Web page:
Many factors come into play in the management of game populations. The Alaska Department of Fish and Game is grappling with this task. When discussing the topic with a biologist, numbers and studies will dominate the conversation. Are numbers really at the heart of management?
The first thing to manage is to establish the objective. This premise applies to everything we try. Whether it’s training my dog or teaching my children math: what is the end result I want?
Take a look at Nelchina caribou management. The goal is 35,000 creatures, more or less. Harvest 5,000 caribou, replace 5,000. Sounds easy.
However, to replace the desired animals, we need to determine a few variables. What is our optimal bull/cow ratio? How many bulls will the hunters have? How much will the wolves have? What will be the winter kill? These factors make things a bit risky.
Let’s complicate the management a bit more. How much snow do we have this winter? Will it melt soon enough for the cows to reach the calving grounds? High rivers or a wet summer could cause excessive mortality in young caribou, thus affecting projected recruitment.
Biologists must also consider how many Nelchina caribou join the 40-mile caribou herd. The two herds have common wintering grounds. Nelchina caribou wintered from Mount Sanford to Dawson last season. Have any joined the Porcupine herd? Fish and Game says it doesn’t think so.
How many caribou caught in the 40 mile hunt could have been Nelchina animals? The 40 mile seasons have been quite liberal in recent years. We know that Nelchina’s population estimate for 2022 is now below 21,000 animals. That’s down from the estimate of 35,000 to 40,000 animals a year ago. That’s about 15,000 missing animals.
An estimated 10% loss of Nelchina caribou in the 40-mile herd. This is based on two of the 20 collared cows. Small sample. The overwinter mortality estimate that 30% of cows did not survive is based on the same sample.
However, the population of the 40-mile herd is also declining. The population estimate of 40,000 is down considerably from the estimate several years ago. In addition to interacting with the Nelchina Herd, the 40 Mile Animals may also cross paths with the Porcupine Herd, though this is an unknown at this time.
The population estimate for the porcupine herd is very approximate at this time. This herd is expanding well in Canada. The winter range certainly overlaps with both the 40-Mile and Nelchina herds, at least this past winter.
The availability of navigation must also be taken into account. Caribou feed primarily on wheatgrass and lichens during the winter months. Summer feeding is similar with the addition of certain seasonal plants such as willowherb, dwarf birch and willow. What must be the available grazing status to have a happy, returning caribou herd? No one knows. There may be older reindeer herders who have anecdotal idea of this, but who talks to them?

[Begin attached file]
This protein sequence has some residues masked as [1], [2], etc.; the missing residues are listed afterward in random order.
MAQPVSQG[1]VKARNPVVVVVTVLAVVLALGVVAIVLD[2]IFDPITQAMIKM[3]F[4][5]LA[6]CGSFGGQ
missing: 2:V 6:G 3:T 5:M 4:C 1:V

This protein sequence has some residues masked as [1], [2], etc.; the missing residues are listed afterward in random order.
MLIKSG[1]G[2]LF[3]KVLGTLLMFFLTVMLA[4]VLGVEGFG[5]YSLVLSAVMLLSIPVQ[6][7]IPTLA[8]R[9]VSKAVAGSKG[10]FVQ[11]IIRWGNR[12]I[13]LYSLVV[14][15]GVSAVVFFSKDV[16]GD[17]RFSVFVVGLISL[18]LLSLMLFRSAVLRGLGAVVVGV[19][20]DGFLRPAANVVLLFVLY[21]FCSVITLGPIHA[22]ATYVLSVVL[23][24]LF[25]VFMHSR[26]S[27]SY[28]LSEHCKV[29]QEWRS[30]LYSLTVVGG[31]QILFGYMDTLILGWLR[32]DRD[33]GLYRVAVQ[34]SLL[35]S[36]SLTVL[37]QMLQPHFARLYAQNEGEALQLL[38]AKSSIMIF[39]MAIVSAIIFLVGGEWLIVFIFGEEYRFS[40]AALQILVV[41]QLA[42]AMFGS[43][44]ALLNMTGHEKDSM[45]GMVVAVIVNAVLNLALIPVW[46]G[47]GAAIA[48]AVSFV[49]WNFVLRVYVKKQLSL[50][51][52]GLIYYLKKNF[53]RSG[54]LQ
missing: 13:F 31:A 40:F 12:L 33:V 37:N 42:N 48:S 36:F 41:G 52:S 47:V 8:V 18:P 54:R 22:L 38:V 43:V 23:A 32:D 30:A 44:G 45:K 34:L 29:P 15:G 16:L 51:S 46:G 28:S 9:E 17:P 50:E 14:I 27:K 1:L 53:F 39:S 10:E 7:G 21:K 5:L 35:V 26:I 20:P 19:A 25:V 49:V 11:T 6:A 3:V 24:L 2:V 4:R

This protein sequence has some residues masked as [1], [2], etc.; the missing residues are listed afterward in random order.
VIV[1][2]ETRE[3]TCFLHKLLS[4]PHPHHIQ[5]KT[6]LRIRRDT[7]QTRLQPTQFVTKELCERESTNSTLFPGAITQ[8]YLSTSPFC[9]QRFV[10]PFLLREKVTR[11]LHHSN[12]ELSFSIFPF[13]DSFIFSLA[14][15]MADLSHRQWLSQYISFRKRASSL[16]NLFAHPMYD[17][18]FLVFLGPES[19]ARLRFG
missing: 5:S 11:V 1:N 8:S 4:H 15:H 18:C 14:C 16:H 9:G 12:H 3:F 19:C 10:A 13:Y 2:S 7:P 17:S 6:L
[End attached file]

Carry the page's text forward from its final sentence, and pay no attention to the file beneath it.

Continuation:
As you can see, very few factors affecting caribou proliferation are predictable or controllable.
The only guarantees are policy and regulation. There are many special interest groups that want to shoot a caribou. Some want it for food. For others, the priority is the hunt itself. There are five separate hunting licenses for Nelchina caribou. There is also a community hunt and a federal subsistence hunt. The details of these hunts don’t matter. What is important are the various groups that successfully lobbied and harassed for these hunts. It’s politics, not biology.
Although some special interest hunts may seem necessary, care must be taken that “wants” do not override the biological health of the herd.
There are also less notable factors that can also alter how caribou migrate between summer calving grounds and wintering grounds. The Nelchina herd crosses the Richardson road. Recent years have seen tremendous pressure in animal crossing between Paxson and Sourdough. Animals learn. The result, similar to any other predation, could be a change in migration patterns.
In the end, we just don’t know where 15,000 Nelchina caribou went. Caribou management is not an exact science, there are simply too many uncontrollable factors. Studies are being done, but by the time the data is available, the response time has passed.
The Board of Game cycle for wildlife management is every three years. It can work on game populations far from the road network with very little human pressure. This is not a good way to deal with heavily impacted populations like we have in roadside units. In these places we need more intense management. Fish and Game must be allowed to respond to unexpected pressures rather than simply react.
Caribou and moose management, in particular, should be subject to annual review. Last winter, with its extreme snowfall that came early and stayed late, should have been an eye opener. There are times when anecdotal game management can be superior to data-based management. Time will tell – or perhaps time has already told us in the Copper River Basin.